Come from Away: showcasing the best of humanity

Broadway’s feel good musical sensation Come From Away has flown back into Melbourne’s Comedy Theatre to give theatre goers the post-COVID uplift they need.

It’s the true story of how a small town in Newfoundland, Canada came together to welcome thousands of stranded passengers when American airspace closed on September 11, 2001.

Come from Away at the Comedy Theatre. (PHOTO: JACK WARD)

The Tony and Oliver Award winner is a must see for Victorians who love a trip to the theatre, but also for those theatre virgins too. Not only is the storyline the most inspirational piece of theatre, but the way the chorus presents it is a pheneonel testament to the creative team.

Written by Tony and Grammy nominees Irene Sankoff and David Hein, and helmed by Tony winning Best Director Christopher Ashley, the production is an emotional rollercoaster of laughs and cries.

While much of the world stopped on 9/11, thousands of people have stories to tell from that day. Including the locals of Ghanda who showed the pinnacle of humankind.

Thirty-eight planes containing some 6,700 people were grounded at the town’s airport for five days, almost doubling the town’s population. Locals shifted into gear – opening their homes to strangers, stripping supermarket shelves bare without payment and donated BBQs to help with the cooking effort.

The production isn’t new to Melbourne – having opened in 2019 – but was one of many hit by COVID-19 and forced to close. It has returned to finish what it started. 

Come From Away is staged with simplicity and relies heavily on Howell Binkley’s lighting design, which changes the space dramatically as required. Scenes which could have been staged with elaborate sets are stripped back and performed with chairs and tables.

The complexity of Ashley’s direction ensures there is never a dull moment. Performers change characters in the darkness on stage and the show is constantly catapulting forward. But in a way that allows for slower emotion and quick witty humour.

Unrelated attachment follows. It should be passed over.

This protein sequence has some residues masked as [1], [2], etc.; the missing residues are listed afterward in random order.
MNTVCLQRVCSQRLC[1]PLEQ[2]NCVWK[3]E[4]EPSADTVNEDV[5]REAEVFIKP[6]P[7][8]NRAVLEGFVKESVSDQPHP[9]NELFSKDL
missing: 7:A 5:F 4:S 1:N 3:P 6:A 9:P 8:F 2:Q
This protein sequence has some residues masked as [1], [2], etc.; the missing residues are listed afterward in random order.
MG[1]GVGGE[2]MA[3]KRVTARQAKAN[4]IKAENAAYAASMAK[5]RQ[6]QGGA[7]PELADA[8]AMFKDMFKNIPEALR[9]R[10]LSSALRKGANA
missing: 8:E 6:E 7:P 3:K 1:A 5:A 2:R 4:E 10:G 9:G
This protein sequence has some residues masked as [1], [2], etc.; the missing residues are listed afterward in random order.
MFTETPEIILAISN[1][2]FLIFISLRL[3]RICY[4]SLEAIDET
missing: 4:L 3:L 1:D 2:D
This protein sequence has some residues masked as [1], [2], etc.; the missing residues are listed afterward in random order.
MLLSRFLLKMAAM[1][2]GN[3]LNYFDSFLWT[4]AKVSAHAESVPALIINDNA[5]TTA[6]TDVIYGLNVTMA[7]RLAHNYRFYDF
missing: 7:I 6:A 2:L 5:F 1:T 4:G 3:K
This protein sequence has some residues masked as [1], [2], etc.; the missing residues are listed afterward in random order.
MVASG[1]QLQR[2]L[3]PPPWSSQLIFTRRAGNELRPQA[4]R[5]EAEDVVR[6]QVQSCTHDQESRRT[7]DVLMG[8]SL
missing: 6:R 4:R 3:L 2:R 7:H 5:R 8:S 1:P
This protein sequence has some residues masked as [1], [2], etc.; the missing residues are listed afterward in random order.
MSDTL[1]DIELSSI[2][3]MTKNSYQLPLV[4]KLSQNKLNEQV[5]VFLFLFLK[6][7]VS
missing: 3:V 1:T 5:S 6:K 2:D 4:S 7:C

The talent of this production knows no bounds but it isn’t a one woman show. While Zoe Gertz’s portrayal of pilot Beverly Bass reaches an emotive crescendo in ‘Me and the Sky’, Come From Away at its heart is a truly ensemble-led show.

Each character has a moment that stays with you beyond the curtain call and each moment touches you with uniqueness. The audience sighs, applauds, laughs, cries and holds its breath. You feel like you understand the heartache of the passengers.

The emotional connection is what makes this production special. You see an element of 9/11 that has never really been explored anywhere else. Consisting of hours and hours of interviews with passengers and locals at the 10-year anniversary, the script seems unedited and natural.

It’s not all dark and gloomy like you may expect from a 9/11 performance. It is the courage, generosity and love that shines through. A story that reminds us of the best humanity has to offer in the worst of situations.

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